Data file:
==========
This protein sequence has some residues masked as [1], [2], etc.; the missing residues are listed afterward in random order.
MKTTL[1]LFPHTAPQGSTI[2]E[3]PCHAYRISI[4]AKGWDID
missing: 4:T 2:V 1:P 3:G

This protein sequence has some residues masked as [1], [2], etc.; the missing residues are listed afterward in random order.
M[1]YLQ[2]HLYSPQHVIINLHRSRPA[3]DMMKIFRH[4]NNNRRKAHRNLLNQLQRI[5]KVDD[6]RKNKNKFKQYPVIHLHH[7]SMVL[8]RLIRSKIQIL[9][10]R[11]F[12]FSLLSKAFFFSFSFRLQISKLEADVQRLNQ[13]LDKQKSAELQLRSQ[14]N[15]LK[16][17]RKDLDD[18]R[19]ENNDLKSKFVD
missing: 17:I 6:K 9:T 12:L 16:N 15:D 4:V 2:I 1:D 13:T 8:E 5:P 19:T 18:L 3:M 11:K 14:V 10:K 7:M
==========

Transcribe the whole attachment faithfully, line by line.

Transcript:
This protein sequence has some residues masked as [1], [2], etc.; the missing residues are listed afterward in random order.
MKTTL[1]LFPHTAPQGSTI[2]E[3]PCHAYRISI[4]AKGWDID
missing: 4:T 2:V 1:P 3:G

This protein sequence has some residues masked as [1], [2], etc.; the missing residues are listed afterward in random order.
M[1]YLQ[2]HLYSPQHVIINLHRSRPA[3]DMMKIFRH[4]NNNRRKAHRNLLNQLQRI[5]KVDD[6]RKNKNKFKQYPVIHLHH[7]SMVL[8]RLIRSKIQIL[9][10]R[11]F[12]FSLLSKAFFFSFSFRLQISKLEADVQRLNQ[13]LDKQKSAELQLRSQ[14]N[15]LK[16][17]RKDLDD[18]R[19]ENNDLKSKFVD
missing: 17:I 6:K 9:T 12:L 16:N 15:D 4:V 2:I 1:D 13:T 8:E 5:P 19:T 18:L 3:M 11:K 14:V 10:K 7:M